The role of Alangoya or Almıla Hatun was played by Gonul Nagiyeva in the popular Turkish TV series “Dirilis: Ertugrul”.
The actress portrayed a Mangol warrior and the sister of Noyan in the fourth season of the TV series which is being aired on Pakistan’s state-run TV on the directives of the prime minister.
t was thrilling for Konul to get to play Alangoya, the fierce Mongolian warrior scheming in opposition to the righteous Ertugrul. She didn’t know that two years later, lengthy after Alangoya had been punished for her evil scheming and Dirilis: Ertugrul had wrapped up altogether, the character she performed would as soon as once more get seen, this time in Pakistan.
“My agent called me and asked me if I knew that people were searching my name in Pakistan,” Konul recounts.
“I used to be stunned. Why would they be looking my identify there? Then, I used to be advised that it was as a result of they have been all fascinated with the Dirilis: Ertugrul sequence.”
“I have never been very active on social media and even then, so many Pakistanis have been taking out the time to write their comments to me, on Instagram,” Konul reveals. “I can solely think about the best way the opposite actors, who performed the principle leads in Ertugrul and are energetic on Instagram, have to be experiencing their newfound Pakistani recognition.”
Does Konul, additionally, hope to go to Pakistan sometime?
“I would love to,” she says. “Earlier, my knowledge of Pakistan was restricted to what I knew from Wikipedia; that Pakistan and Azerbaijan supported each other, the capital was Islamabad and the languages spoken were Urdu and English. Now, however, I want to know so much more about this country.”
She continues, “I also want to thank the Pakistani Prime Minister Imran Khan for the support that he has been extending to my country Azerbaijan. I am generally someone who doesn’t pay attention to politics but the ongoing war in the Nagorno-Karabakh region is very painful and I am hoping that we get justice soon. I am not someone who likes war but there are times when there is so much injustice that there can’t be any peace.”
Drawing comparisons between herself and Alangoya, she elaborates, “I was about seven or eight when the first war started over Nagorno-Karabakh. My father and grandfather were both military men and I remember constantly waiting for my father and wondering if he would return back home or not, whether he was alive or dead? Ever since then, I have hated waiting.”
“At that young age, I hated how the Armenians were massacring my people. But we can either to choose live in a state of war or to make peace and I have always preferred to be peaceful. Alangoya, on the other hand, chose war. I don’t know what her childhood was like. This transition from the way I am to the arcs that define my character was very interesting for me.”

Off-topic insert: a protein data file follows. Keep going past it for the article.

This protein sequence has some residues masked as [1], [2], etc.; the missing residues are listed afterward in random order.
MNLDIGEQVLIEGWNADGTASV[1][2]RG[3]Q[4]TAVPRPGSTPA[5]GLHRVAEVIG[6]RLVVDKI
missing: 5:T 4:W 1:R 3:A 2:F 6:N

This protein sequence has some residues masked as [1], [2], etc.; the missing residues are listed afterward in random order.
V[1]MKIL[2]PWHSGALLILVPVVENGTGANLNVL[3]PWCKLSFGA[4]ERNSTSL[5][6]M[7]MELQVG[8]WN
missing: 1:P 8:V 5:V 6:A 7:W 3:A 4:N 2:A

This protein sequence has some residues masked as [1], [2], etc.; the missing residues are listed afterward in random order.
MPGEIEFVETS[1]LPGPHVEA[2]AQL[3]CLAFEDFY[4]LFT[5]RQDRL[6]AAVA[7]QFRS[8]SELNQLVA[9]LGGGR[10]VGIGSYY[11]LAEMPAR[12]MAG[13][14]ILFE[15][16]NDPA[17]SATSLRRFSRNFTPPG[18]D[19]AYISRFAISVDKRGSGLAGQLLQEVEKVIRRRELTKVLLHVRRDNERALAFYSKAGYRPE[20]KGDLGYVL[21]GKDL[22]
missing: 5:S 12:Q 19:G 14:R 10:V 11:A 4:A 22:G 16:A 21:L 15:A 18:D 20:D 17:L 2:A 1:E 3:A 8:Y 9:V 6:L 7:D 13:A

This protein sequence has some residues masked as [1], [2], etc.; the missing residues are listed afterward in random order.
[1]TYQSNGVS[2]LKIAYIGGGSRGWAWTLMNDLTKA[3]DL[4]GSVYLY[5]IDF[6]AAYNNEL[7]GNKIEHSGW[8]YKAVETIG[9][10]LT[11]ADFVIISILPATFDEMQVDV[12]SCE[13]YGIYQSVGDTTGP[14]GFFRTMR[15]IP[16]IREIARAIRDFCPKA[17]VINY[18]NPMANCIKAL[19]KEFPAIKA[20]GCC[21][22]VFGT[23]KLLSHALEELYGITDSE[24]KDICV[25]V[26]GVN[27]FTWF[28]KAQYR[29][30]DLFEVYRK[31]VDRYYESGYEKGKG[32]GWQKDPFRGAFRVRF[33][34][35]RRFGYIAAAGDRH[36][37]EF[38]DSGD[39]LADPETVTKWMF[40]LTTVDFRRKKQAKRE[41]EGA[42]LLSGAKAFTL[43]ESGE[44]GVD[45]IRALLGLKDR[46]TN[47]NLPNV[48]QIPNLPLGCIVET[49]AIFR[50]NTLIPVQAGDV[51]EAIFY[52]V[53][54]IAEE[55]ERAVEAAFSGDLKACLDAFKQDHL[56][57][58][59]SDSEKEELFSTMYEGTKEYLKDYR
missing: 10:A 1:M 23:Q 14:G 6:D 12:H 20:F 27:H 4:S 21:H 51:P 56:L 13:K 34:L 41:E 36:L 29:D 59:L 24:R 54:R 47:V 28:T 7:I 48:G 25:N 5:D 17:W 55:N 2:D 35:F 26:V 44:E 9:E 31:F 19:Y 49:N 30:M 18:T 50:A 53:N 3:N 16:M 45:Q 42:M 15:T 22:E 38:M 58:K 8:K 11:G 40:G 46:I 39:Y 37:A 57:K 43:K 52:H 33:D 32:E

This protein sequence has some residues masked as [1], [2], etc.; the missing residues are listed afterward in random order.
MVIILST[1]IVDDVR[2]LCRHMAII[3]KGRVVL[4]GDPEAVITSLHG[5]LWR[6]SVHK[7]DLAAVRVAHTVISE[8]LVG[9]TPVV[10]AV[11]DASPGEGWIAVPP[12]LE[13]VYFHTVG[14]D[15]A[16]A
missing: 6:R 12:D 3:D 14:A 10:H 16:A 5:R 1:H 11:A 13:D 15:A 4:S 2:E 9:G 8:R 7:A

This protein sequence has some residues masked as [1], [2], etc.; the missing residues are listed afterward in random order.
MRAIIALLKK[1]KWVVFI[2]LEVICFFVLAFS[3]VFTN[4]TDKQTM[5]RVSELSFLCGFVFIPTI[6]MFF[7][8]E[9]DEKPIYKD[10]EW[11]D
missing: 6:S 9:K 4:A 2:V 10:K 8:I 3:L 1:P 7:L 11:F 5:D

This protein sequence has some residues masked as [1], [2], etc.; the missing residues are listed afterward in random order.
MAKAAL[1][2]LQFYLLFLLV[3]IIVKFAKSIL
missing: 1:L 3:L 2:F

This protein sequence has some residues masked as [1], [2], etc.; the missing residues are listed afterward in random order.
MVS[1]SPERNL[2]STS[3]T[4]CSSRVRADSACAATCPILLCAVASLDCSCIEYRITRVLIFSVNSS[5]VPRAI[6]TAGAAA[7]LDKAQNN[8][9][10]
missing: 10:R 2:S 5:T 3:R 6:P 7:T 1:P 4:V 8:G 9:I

However did she take pleasure in taking part in an outright villainous character like Alangoya? “Yes, I loved how bad she was!” Konul laughs. “There were so many shades to her and she truly believed in her mission.”
Recalling her favorite characters from the drama, Konul continues, “It would have to be Nolan because of how bad he was!” she grins, naming one other one among Ertugrul’s adversaries.
“Among the good characters, of course Engin was amazing as Ertugrul. Also, Esra as Halime is exceptional. She is a very beautiful girl and when she was Halime, I could almost feel as if I could see the truth in her eyes.”
How did she find yourself appearing in Ertugrul? “I auditioned and my manager called me that I had been selected for the role but I just had two days to prepare for it,” says Konul.
“I used to be stunned however I knew that I may do it as a result of through the years, I’ve constructed my appearing repertoire by getting coaching in numerous abilities, like combating and horse-riding. It was an enormous honor to be chosen for such a serious challenge. Dirilis: Ertugrul was massively profitable in Turkey and had gotten excessive scores ever because the very first season.”
“Once I was on set, I had nothing to worry about. The team was extremely professional and all I had to do was act.”
Describing the colossal Ertugrul capturing space, she continues, “It was a huge set, with a lot of attention being given to details. We would shoot out in forests or an entire area would be created for a scene.”
“One of my favorite scenes is when Noyan comes back and the shamanic are dancing. I remember that on that particular day, I had been shooting a long scene in the forest and then, at night-fall, we started working on this dancing scene. All through the night till 5 a.m. we were dancing and trying to get the scene right. But no one complained because we all believed in the project and knew that we were creating something very artistic. When the final scene did come on screen, it was magical with all these Mongolian warriors praying to their gods and spirits.”
Did she ever anticipate Dirilis: Ertugrul to change into such a success outdoors of Turkey? “Actually, no, but I can understand why so many people love it,” smiles Konul. “In Muslim countries, people can connect with it on a religious and cultural level. Ertugrul is a hero unique to the Islamic religion and I think that people feel a love for him.”
“If I could meet the real Ertugrul, I would have so much to ask him. It’s because I feel a certain sense of ownership towards him,” she smiles.
The identical sense of possession is felt, all over the world, in direction of the present Dirilis: Ertugrul.
“It would be wonderful to visit a country where I have been given love and a show that I have worked in is being appreciated so much,” smiles Konul.